Hallowwen costume package for a young girl bride.

Things We Saw Today: Kmart Pulls Child Bride Halloween Costume That Should Never Have Existed in the First Place

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There are a lot of Halloween and other sorts of costumes that shouldn’t exist. There’s the racist cultural appropriations and there’s the weird sexualization of Gilead residents, but “child bride” isn’t one that I’d seen before Kmart announced they were pulling that outfit from their shelves in Australia.

A woman going by Shannon B started a Change.org petition to have the costume pulled and it succeeded in its goal with only 200 signatures at the time, which really makes you wonder how many people inside the company were paying attention to what ended up on their shelves if it took this little (totally valid and correct) pushback to have it removed.

Yes, lots of small children love to play make-believe around weddings but child marriage–a term that itself implies a sort of consent that’s impossible in reality–is a very real problem. Shannon B wrote in the petition that “Each year, 12 million children (girls as young as 6 years old – the same size as this ‘costume’) are sold or married off by their family without their consent. That’s one million child marriages per month!”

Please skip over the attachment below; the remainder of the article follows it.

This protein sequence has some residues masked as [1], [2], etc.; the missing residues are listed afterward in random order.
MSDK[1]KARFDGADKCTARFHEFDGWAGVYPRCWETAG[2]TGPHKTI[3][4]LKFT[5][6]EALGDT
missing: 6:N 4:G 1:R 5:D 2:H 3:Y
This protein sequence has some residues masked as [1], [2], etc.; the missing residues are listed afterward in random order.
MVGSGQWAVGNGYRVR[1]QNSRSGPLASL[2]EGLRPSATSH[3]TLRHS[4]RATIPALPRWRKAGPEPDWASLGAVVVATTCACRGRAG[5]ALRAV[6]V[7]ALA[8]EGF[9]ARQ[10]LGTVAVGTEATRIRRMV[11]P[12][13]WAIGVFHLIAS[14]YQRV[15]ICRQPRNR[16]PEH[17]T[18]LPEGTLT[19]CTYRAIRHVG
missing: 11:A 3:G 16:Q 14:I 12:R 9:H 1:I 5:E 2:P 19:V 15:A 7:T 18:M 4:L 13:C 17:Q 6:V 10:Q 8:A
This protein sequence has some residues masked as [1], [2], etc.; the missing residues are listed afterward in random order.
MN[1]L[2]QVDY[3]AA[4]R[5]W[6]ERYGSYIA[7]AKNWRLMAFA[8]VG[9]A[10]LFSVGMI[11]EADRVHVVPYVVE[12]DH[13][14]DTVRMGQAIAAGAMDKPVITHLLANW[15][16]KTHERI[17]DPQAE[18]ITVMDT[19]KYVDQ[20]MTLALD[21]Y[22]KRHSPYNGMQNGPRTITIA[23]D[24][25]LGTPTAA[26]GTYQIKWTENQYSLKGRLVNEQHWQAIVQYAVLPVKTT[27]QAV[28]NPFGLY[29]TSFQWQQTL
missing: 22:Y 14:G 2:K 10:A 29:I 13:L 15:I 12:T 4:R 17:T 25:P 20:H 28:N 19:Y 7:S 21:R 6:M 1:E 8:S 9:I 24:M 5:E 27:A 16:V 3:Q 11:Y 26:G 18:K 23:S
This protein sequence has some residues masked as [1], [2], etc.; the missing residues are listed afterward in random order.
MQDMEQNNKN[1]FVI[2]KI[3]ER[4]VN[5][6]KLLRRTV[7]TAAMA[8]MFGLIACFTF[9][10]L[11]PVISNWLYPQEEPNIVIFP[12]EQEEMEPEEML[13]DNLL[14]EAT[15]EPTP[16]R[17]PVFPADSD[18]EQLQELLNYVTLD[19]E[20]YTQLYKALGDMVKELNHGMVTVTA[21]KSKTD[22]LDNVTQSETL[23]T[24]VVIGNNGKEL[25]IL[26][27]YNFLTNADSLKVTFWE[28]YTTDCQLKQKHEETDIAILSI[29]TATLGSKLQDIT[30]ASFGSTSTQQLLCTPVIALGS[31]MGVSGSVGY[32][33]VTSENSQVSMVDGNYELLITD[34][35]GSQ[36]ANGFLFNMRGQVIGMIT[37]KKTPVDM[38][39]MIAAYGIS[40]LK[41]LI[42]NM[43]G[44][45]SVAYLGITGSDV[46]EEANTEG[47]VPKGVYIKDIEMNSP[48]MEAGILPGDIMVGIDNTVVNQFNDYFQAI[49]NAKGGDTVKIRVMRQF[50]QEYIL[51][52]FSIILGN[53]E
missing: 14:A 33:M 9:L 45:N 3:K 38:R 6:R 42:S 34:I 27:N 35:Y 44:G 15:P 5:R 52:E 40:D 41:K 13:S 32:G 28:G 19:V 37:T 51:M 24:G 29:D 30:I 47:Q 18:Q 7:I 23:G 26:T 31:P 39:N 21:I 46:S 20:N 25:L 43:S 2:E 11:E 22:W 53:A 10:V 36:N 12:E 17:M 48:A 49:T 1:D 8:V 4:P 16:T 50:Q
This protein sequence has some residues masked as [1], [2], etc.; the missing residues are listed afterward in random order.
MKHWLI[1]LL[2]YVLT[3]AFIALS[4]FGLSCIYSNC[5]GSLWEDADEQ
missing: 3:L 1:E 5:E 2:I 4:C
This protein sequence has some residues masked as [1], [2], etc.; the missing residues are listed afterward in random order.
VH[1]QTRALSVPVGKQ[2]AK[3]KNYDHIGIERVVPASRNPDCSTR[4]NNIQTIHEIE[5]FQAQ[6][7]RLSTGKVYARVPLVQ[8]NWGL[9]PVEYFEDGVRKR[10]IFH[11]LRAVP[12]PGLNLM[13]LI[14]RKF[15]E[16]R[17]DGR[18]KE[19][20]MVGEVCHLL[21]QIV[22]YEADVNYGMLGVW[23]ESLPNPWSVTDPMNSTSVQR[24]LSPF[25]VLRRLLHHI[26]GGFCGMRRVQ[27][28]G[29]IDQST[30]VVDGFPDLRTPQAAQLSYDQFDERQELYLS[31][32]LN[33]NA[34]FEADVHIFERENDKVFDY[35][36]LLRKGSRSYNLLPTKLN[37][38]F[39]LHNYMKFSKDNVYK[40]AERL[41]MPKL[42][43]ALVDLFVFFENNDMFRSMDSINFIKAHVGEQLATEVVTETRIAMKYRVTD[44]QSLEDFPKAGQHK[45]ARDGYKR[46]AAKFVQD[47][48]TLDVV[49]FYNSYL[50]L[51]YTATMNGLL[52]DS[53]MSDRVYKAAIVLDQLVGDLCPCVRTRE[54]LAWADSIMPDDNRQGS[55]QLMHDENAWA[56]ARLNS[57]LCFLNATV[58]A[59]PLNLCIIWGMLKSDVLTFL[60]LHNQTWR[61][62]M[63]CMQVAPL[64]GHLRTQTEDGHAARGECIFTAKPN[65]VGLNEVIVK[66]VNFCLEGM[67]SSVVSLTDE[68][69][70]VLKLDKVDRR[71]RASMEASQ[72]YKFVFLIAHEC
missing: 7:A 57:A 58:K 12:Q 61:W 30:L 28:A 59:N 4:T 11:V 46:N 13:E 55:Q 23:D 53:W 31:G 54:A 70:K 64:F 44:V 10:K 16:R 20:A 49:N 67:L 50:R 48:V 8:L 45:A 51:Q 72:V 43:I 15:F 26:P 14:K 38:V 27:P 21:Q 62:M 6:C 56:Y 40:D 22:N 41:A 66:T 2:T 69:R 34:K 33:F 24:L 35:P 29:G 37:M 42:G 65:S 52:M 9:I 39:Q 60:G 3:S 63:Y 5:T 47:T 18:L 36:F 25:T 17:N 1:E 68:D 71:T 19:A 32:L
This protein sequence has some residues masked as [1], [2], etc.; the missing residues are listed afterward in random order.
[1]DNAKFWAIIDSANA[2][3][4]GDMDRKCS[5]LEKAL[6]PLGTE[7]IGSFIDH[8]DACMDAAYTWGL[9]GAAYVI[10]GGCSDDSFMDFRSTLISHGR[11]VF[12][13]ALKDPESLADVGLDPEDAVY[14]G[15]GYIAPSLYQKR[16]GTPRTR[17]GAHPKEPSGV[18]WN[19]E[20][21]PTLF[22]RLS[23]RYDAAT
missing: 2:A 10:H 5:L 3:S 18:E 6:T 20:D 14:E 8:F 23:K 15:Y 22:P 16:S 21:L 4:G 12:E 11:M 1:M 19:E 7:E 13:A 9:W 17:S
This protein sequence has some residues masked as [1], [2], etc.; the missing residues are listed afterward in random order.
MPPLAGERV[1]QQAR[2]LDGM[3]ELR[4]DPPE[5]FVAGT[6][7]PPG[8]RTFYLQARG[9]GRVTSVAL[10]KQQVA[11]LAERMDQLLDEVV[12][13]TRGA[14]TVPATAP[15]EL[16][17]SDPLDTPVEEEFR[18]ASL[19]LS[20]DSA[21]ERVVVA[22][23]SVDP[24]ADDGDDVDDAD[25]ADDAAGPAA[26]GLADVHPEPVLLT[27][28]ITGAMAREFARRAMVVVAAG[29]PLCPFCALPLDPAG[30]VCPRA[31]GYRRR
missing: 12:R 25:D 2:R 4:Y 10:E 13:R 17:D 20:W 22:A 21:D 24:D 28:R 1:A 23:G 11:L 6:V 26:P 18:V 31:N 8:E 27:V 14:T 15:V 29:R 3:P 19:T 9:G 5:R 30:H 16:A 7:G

“Child marriage means child abuse and torture in its worst forms – paedophilia, child rape, child slavery, child sex trafficking,” she writes.

A counter-petition insisting we “let kids be kids” and bring back the child bride outfit has already gathered more than 3,000 signatures but 1) There will always be hordes of people eagerly signing their names to terrible ideas and 2) We can’t know how many signatures Shannon’s petition would have gotten if it hadn’t closed when Kmart pulled the costume.

Claire Rogers, CEO of World Vision Australia, told HuffPost that the really important thing here is the conversation.

“Wherever you sit in this debate, the Kmart dress gives us a rare opportunity to discuss the grave problem of child marriage experienced by millions of young girls every year,” she said.

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Happy so-close-to-Friday, everybody!

(image: Change.org)
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Vivian Kane
Vivian Kane (she/her) is the Senior News Editor at The Mary Sue, where she's been writing about politics and entertainment (and all the ways in which the two overlap) since the dark days of late 2016. Born in San Francisco and radicalized in Los Angeles, she now lives in Kansas City, Missouri, where she gets to put her MFA to use covering the local theatre scene. She is the co-owner of The Pitch, Kansas City’s alt news and culture magazine, alongside her husband, Brock Wilbur, with whom she also shares many cats.